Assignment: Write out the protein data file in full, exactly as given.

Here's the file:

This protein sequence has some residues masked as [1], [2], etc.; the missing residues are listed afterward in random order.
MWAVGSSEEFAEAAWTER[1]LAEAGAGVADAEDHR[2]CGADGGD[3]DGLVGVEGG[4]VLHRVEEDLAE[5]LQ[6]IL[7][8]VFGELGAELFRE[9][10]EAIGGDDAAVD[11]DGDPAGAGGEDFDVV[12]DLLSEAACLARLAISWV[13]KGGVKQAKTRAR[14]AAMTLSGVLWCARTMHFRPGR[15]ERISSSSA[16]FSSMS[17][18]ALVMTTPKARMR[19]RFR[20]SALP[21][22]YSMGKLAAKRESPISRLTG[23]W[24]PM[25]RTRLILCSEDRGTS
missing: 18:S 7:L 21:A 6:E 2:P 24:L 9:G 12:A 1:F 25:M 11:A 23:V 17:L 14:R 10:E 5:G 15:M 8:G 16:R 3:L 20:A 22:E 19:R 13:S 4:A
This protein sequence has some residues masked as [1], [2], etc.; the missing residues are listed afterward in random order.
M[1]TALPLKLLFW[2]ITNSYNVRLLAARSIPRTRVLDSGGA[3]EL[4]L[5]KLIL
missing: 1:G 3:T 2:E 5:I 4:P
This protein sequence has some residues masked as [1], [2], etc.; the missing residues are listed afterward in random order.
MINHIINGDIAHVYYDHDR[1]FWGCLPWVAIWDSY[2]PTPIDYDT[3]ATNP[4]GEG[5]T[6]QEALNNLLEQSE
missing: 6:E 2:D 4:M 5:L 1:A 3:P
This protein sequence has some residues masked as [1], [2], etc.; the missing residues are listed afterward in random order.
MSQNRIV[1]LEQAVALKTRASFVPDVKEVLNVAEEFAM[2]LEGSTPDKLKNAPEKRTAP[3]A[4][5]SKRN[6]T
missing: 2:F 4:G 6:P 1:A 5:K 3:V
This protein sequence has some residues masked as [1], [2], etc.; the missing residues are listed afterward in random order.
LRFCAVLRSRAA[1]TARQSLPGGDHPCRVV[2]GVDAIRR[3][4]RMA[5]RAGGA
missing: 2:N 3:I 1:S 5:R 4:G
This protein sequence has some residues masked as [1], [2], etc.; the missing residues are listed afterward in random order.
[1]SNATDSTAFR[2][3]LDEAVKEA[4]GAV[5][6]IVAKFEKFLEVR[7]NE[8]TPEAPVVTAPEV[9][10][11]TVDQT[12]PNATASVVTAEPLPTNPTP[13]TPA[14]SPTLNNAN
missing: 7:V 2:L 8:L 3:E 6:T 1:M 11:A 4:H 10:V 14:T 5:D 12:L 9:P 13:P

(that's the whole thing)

This protein sequence has some residues masked as [1], [2], etc.; the missing residues are listed afterward in random order.
MWAVGSSEEFAEAAWTER[1]LAEAGAGVADAEDHR[2]CGADGGD[3]DGLVGVEGG[4]VLHRVEEDLAE[5]LQ[6]IL[7][8]VFGELGAELFRE[9][10]EAIGGDDAAVD[11]DGDPAGAGGEDFDVV[12]DLLSEAACLARLAISWV[13]KGGVKQAKTRAR[14]AAMTLSGVLWCARTMHFRPGR[15]ERISSSSA[16]FSSMS[17][18]ALVMTTPKARMR[19]RFR[20]SALP[21][22]YSMGKLAAKRESPISRLTG[23]W[24]PM[25]RTRLILCSEDRGTS
missing: 18:S 7:L 21:A 6:E 2:P 24:L 9:G 12:A 1:F 25:M 11:A 23:V 17:L 14:R 10:E 5:G 15:M 8:G 16:R 3:L 20:A 22:E 19:R 13:S 4:A
This protein sequence has some residues masked as [1], [2], etc.; the missing residues are listed afterward in random order.
M[1]TALPLKLLFW[2]ITNSYNVRLLAARSIPRTRVLDSGGA[3]EL[4]L[5]KLIL
missing: 1:G 3:T 2:E 5:I 4:P
This protein sequence has some residues masked as [1], [2], etc.; the missing residues are listed afterward in random order.
MINHIINGDIAHVYYDHDR[1]FWGCLPWVAIWDSY[2]PTPIDYDT[3]ATNP[4]GEG[5]T[6]QEALNNLLEQSE
missing: 6:E 2:D 4:M 5:L 1:A 3:P
This protein sequence has some residues masked as [1], [2], etc.; the missing residues are listed afterward in random order.
MSQNRIV[1]LEQAVALKTRASFVPDVKEVLNVAEEFAM[2]LEGSTPDKLKNAPEKRTAP[3]A[4][5]SKRN[6]T
missing: 2:F 4:G 6:P 1:A 5:K 3:V
This protein sequence has some residues masked as [1], [2], etc.; the missing residues are listed afterward in random order.
LRFCAVLRSRAA[1]TARQSLPGGDHPCRVV[2]GVDAIRR[3][4]RMA[5]RAGGA
missing: 2:N 3:I 1:S 5:R 4:G
This protein sequence has some residues masked as [1], [2], etc.; the missing residues are listed afterward in random order.
[1]SNATDSTAFR[2][3]LDEAVKEA[4]GAV[5][6]IVAKFEKFLEVR[7]NE[8]TPEAPVVTAPEV[9][10][11]TVDQT[12]PNATASVVTAEPLPTNPTP[13]TPA[14]SPTLNNAN
missing: 7:V 2:L 8:L 3:E 6:T 1:M 11:A 4:H 10:V 14:T 5:D 12:L 9:P 13:P